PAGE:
Book Review: Hunter of Sherwood, Knight of Shadows

Knight of Shadows, by Tony Venables. I wanted to like this book. I really did. It has all kinds of things I do like in it: historical fantasy, new twist on an old story, unexpected inventions, great description. Even the protagonist seems like he could have been a half-decent jaded Anti-Hero.

The problem is, the historical detail – the worst, scummiest, most disgusting historical detail – never stops. We get to hear about every chamber pot, rotting rat in the straw, rape, and torture. And believe me, after the third… incident, to put it politely, with Richard the Lionheart, I felt like screaming at the author, “All right! We get it already! He’s a horrible person. Vile scum that should not walk the face of the earth. How masochistic do you think we are?

Seriously, the manga Ubel Blatt has its share of explicit stuff, but at least in that story, the rapists get theirs, with good and gruesomely lethal finality. Knight of Shadows? No such luck.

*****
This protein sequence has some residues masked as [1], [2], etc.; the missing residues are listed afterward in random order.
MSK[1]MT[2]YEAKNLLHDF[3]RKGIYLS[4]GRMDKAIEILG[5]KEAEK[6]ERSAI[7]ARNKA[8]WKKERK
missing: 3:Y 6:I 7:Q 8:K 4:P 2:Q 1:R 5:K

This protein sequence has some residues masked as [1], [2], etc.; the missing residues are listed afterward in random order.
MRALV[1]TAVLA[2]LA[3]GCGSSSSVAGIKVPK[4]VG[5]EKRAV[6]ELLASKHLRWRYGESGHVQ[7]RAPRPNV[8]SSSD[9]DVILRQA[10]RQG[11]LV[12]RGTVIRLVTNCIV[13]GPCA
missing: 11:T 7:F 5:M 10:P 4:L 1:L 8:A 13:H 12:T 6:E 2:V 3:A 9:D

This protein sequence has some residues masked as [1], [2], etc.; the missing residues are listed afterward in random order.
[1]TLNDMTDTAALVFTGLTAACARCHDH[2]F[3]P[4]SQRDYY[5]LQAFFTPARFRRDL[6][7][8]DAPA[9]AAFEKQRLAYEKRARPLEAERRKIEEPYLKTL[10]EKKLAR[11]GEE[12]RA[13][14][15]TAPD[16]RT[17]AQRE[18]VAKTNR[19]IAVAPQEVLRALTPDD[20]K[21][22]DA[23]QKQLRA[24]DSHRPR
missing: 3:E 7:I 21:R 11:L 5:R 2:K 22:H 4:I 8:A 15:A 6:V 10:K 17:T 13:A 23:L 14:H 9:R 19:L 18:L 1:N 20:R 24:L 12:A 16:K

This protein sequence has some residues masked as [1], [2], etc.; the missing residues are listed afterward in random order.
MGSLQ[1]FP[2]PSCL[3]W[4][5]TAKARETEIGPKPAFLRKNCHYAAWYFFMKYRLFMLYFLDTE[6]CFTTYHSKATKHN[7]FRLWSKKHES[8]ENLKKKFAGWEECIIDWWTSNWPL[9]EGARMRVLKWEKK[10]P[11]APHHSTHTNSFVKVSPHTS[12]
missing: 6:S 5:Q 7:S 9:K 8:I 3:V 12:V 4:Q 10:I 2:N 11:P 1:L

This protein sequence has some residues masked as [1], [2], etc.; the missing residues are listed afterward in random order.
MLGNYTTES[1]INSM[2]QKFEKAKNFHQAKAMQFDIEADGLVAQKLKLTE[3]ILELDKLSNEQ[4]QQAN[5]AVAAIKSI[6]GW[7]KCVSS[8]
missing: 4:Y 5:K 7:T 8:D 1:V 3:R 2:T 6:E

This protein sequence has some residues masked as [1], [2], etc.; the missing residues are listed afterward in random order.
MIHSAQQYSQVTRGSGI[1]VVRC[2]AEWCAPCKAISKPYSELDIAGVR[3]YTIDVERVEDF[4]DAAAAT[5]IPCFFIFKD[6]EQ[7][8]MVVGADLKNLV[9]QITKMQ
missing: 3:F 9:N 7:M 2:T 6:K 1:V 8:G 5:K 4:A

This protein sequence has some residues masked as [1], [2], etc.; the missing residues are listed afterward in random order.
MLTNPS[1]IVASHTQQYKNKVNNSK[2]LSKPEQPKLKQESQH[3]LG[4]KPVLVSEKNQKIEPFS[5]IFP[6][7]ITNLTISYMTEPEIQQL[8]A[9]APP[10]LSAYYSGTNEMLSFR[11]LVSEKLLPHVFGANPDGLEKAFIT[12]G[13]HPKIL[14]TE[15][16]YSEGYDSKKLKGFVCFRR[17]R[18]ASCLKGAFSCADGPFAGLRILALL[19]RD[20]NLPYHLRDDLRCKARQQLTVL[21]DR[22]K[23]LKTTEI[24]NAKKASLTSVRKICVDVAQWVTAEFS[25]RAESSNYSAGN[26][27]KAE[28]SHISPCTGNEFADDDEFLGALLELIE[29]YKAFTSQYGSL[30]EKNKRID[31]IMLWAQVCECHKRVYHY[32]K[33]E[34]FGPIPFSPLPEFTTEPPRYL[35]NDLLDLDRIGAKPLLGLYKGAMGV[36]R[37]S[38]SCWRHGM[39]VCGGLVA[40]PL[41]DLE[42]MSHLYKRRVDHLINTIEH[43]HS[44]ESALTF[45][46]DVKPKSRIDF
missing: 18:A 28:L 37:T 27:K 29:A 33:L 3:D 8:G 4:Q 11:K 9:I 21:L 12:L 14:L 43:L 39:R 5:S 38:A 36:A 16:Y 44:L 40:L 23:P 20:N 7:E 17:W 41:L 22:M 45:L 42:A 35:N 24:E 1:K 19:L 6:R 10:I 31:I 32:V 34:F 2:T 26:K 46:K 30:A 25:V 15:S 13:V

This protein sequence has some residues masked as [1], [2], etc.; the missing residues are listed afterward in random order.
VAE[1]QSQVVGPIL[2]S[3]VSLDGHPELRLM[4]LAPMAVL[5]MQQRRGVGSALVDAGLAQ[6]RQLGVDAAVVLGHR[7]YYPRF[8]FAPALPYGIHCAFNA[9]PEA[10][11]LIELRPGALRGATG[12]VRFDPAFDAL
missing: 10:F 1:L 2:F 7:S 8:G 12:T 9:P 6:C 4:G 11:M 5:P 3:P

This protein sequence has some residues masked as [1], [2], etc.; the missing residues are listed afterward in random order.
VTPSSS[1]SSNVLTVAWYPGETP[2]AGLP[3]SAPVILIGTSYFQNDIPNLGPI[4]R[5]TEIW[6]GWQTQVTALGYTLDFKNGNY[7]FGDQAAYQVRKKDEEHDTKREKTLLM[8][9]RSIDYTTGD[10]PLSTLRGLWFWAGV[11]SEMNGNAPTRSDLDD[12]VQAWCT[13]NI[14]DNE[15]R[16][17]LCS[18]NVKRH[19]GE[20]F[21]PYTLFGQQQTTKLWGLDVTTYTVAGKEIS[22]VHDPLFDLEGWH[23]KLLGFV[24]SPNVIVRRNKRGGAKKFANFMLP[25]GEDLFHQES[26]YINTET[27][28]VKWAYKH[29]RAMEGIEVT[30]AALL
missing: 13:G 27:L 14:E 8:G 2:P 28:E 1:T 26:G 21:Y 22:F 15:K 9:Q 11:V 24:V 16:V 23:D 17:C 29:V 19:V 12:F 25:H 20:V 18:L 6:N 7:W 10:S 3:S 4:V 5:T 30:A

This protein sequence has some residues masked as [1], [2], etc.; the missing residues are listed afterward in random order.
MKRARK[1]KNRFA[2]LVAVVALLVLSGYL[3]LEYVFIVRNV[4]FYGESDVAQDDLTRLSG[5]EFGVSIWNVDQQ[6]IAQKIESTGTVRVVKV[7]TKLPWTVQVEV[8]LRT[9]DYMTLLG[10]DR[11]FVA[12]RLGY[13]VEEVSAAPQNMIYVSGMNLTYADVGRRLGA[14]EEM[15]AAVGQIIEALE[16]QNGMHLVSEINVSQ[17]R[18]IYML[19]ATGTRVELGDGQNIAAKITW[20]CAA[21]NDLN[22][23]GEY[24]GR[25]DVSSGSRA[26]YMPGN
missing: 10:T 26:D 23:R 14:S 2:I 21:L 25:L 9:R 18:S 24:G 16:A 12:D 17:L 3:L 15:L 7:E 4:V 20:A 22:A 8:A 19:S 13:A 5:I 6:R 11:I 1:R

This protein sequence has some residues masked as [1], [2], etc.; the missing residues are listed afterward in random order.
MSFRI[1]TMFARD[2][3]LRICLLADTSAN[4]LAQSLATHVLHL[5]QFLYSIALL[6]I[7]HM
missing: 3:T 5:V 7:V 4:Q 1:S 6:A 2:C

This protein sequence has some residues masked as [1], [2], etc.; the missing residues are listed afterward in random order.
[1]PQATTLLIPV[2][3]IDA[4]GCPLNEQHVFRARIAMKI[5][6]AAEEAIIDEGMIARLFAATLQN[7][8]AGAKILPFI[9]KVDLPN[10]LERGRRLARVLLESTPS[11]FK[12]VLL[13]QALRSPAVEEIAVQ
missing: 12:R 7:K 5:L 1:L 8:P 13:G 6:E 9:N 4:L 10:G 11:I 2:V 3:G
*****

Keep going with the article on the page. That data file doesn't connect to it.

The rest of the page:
But while the horribleness of the setting makes me want to fling the book against the wall, that’s actually not the main reason I think this is a bad story. What makes it bad is that horribleness makes it impossible to follow the first rule of a good read: Suspend disbelief.

We’re looking at the world through Guy of Gisburne’s eyes. He grew up in this environment; rats, uncleanly habits, and all. So why is he dwelling on it?

A modern character transplanted in time, yes, would find this all horrible. Just as a medieval Crusader would be appalled to step into the modern world and find there are people who don’t go to church on Sunday, or at least synagogue on Saturday.  Both of those are things those characters would notice.

But there’s no reason Guy should constantly notice all the filth. He should only notice if something is out of place.

Couple that with the fact that outside of Guy, everyone is either brainless (Maid Marian) or thoroughly unlikeable (darn near everyone else), and I got about 1/3 of the way through and flung up my hands. Enough. If I want to read about medieval plumbing or lack of same, I’ll read a history book. If I want to see people loathsome, stupid, or both, I’ll turn on the evening news.

In short? This book is Not Fun. If you want a good historical that gets into details without nauseating the reader, you’re better off rereading the Brother Cadfael mysteries.


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